People typically add family members, significant others, and sometimes even friends as authorized users on a credit card to help boost the authorized user’s credit score. Sometimes parents add their kids to credit cards to help the kids learn how to use credit responsibly. A spouse may list another spouse as an authorized user on a credit card so that spouse can make purchases with the credit card too. Unfortunately, if you have authorized users on your credit cards, your debt settlement could affect their credit, too.
How Authorized User Accounts Work
Just like your credit card history is listed on your credit report, it’s also likely on the authorized user’s credit report, too. It can be helpful for the authorized user when the credit card balance is low and all the payments are made on time. But, if you settle the debt, that too will generally be added to the authorized user’s credit report, even if they had nothing to do with the settlement.
Authorized users have no legal responsibility for the credit card balance, even if they helped rack up the charges. When you default on payments, the credit card issuer isn’t allowed to go after the authorized user for payment because the user is just someone who has permission to make purchases against your account.
If you don’t want your authorized user’s credit history to be affected by your debt settlement, you should have that person removed before you settle your debt. In fact, it’s best if you remove them from the account before you ever miss a payment on the account. That way, anything having to do with the settlement process doesn’t hurt the authorized user. The authorized user’s credit report will still have the credit history up to the point that you remove them. If that authorized user wants to remove the entire account from their credit report, they’ll need to contact the credit bureau’s to make it happen.
Remove the Authorized User
Removing an authorized user from a credit card is a simple process. You can typically call the number on the back of your credit card and let the representative know you want to remove the authorized user from the account. That’s it. The authorized user should be taken off the account and the debt settlement (as long as it hasn’t already happened) won’t show up on that person’s account. If you want an extra guarantee, you can make the request in writing. That way you’ll have proof of your request if there’s ever a question about it.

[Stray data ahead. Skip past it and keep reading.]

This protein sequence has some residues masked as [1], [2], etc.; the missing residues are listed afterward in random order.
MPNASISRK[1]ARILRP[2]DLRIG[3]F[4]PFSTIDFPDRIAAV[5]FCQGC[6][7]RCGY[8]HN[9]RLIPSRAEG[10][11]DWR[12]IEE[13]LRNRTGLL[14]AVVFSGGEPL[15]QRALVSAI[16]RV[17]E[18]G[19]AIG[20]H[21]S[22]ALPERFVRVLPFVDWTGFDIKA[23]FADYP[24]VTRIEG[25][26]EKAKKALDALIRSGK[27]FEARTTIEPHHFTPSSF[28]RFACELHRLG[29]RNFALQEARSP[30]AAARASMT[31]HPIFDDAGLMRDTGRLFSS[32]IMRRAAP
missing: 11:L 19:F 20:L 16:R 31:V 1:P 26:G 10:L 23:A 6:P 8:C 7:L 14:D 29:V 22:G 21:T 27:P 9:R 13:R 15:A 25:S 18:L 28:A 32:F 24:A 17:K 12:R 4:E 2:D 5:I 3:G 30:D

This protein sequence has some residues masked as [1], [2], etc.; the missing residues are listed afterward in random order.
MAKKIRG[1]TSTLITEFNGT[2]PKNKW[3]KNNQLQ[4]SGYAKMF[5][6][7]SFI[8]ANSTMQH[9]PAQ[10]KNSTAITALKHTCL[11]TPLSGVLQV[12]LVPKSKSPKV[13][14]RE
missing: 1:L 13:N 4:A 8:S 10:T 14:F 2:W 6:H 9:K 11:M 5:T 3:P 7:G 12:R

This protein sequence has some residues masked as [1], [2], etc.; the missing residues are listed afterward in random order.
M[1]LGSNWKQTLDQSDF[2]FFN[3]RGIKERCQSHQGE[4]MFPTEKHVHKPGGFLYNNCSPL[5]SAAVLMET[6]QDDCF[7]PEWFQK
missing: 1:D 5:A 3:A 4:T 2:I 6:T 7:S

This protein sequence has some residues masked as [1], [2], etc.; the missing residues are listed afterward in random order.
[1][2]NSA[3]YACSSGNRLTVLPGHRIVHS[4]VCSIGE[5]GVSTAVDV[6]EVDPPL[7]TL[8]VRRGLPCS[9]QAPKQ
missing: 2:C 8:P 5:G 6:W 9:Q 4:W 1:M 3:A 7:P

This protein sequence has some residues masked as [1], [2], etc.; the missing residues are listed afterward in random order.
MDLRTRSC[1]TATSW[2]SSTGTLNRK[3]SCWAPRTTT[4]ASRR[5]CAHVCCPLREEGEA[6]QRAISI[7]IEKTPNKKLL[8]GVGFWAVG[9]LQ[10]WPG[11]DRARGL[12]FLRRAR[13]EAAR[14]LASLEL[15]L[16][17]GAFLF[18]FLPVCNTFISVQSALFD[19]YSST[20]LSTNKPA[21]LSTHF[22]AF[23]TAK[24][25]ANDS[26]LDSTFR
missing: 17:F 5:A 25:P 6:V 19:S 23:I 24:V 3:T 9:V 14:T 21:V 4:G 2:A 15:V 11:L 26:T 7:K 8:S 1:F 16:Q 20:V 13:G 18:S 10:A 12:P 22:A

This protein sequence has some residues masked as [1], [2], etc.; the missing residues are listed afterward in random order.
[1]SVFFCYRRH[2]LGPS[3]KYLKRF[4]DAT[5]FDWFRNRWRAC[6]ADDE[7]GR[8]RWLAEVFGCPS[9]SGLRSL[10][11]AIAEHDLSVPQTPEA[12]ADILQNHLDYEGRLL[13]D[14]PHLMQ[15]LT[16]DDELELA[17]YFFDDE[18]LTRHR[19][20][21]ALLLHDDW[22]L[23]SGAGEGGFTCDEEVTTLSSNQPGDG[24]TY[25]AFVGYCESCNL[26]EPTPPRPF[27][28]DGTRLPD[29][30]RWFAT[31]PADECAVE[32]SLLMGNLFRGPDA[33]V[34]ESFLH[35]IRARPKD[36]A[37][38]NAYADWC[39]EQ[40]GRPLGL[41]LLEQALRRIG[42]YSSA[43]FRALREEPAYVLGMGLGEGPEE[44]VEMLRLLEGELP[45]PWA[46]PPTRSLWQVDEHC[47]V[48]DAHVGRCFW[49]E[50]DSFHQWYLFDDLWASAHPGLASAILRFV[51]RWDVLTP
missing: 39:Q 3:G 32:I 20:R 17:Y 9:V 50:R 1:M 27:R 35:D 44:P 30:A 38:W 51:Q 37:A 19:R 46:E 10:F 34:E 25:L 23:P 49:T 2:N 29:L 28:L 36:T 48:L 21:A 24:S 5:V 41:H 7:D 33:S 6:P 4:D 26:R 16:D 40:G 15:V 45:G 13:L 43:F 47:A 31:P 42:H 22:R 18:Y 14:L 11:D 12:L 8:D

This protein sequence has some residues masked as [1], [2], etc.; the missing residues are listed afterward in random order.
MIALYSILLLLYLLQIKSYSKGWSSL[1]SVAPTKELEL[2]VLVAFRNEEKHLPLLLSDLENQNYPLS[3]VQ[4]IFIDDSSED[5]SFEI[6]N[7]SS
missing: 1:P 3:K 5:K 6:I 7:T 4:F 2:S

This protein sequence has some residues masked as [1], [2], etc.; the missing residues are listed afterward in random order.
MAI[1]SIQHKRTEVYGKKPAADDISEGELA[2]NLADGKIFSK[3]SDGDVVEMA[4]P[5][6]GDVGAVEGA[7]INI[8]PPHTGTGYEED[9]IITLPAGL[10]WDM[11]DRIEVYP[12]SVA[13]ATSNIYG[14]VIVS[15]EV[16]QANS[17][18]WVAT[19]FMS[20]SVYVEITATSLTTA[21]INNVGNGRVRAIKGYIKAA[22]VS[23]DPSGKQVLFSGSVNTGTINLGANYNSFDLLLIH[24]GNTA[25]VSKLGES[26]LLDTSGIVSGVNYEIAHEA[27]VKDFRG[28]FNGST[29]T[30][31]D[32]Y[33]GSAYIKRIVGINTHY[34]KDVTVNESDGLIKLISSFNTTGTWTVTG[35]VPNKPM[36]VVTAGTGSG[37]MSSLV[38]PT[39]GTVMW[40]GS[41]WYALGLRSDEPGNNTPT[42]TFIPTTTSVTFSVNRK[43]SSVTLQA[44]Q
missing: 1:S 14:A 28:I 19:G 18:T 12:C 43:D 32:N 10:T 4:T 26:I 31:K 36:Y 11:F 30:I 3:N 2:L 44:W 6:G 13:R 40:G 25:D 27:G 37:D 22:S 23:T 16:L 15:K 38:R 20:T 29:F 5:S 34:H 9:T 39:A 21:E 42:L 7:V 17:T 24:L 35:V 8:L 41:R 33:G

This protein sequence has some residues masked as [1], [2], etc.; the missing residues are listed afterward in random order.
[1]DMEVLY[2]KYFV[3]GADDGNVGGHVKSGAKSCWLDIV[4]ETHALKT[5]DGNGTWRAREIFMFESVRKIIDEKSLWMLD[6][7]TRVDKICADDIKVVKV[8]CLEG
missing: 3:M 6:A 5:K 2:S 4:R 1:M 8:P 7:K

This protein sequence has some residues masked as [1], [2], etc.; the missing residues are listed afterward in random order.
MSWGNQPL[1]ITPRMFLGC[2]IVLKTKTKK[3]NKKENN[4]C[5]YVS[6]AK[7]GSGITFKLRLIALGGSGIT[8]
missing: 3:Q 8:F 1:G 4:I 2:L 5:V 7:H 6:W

Handle a Joint Account Differently
It’s a different situation if the other person on your credit card is a joint account holder instead of an authorized user. That’s because joint account holders are equally responsible for the credit card balance. Banks generally won’t let you remove a joint account holder as easily. On top of that, if you attempt a settlement, the bank may decide to purse the other account holder for the full balance. Or, if the bank does agree to the settlement, it will show up on the other person’s credit too and they won’t be able to dispute it with the credit bureau.
If you have a joint account holder instead of an authorized user, talk to that person about how to handle that account. Let them know what you’re planning and see if the two of you can work something out. You may have to keep up the minimum payments on that account, especially if the creditor won’t let you settle without the other person’s consent.